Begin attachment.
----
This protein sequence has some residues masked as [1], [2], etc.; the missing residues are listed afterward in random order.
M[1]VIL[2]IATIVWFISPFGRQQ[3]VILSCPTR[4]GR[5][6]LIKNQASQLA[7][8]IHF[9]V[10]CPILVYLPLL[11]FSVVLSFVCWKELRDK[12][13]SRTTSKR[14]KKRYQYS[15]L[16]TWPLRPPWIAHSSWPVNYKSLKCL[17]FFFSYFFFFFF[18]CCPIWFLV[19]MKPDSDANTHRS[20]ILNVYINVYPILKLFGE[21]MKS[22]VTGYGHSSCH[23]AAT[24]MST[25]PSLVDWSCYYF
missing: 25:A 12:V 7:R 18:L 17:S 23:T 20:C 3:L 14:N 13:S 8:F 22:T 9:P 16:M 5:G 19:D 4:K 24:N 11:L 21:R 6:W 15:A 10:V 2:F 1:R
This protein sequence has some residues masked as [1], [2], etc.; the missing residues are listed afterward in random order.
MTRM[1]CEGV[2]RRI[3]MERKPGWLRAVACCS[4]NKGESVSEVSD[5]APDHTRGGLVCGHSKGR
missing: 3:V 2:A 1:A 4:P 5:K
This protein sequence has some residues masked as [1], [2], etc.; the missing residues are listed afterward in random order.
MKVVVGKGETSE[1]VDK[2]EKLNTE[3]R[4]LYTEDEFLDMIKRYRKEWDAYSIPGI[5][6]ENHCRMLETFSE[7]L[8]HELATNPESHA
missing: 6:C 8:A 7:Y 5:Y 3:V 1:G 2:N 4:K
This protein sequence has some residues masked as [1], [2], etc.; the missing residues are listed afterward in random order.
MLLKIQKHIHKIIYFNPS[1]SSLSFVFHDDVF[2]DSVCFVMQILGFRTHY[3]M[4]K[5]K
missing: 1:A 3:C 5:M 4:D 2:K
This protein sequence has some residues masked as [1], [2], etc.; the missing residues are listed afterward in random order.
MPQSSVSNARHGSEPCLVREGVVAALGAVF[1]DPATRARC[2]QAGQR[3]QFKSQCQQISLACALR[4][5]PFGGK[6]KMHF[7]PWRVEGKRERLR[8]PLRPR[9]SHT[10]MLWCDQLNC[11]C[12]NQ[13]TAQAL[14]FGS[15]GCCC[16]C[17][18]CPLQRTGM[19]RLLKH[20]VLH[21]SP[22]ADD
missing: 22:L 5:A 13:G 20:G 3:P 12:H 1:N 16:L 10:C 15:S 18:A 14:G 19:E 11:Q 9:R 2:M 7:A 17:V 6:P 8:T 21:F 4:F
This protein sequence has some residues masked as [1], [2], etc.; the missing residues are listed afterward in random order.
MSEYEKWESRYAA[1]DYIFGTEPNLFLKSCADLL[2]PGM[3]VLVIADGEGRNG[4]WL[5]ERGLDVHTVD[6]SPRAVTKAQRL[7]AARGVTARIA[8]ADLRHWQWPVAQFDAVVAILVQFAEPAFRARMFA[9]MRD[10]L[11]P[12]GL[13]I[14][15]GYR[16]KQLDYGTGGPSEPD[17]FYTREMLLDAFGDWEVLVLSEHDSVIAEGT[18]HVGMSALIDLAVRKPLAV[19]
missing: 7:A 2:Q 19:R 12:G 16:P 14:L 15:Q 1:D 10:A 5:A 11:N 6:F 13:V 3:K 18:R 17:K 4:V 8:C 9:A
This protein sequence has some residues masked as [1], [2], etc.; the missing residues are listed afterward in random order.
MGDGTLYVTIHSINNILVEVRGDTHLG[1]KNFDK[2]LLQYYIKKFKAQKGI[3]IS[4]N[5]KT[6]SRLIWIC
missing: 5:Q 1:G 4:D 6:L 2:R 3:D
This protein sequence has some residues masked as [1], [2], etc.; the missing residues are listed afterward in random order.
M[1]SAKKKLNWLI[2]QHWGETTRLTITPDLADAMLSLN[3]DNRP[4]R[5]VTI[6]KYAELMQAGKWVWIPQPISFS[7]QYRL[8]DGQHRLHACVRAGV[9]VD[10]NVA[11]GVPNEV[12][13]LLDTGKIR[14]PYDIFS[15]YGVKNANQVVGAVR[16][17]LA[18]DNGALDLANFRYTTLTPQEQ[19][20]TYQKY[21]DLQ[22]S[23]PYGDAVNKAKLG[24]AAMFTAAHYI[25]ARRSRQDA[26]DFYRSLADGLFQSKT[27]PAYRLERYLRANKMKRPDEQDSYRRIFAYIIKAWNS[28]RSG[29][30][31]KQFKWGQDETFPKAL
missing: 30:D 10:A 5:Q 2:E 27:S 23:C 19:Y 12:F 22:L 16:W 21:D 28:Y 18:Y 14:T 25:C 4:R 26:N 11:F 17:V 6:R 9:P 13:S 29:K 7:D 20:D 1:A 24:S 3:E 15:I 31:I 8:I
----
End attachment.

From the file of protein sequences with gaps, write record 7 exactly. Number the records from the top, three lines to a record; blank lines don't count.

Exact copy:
This protein sequence has some residues masked as [1], [2], etc.; the missing residues are listed afterward in random order.
MGDGTLYVTIHSINNILVEVRGDTHLG[1]KNFDK[2]LLQYYIKKFKAQKGI[3]IS[4]N[5]KT[6]SRLIWIC
missing: 5:Q 1:G 4:D 6:L 2:R 3:D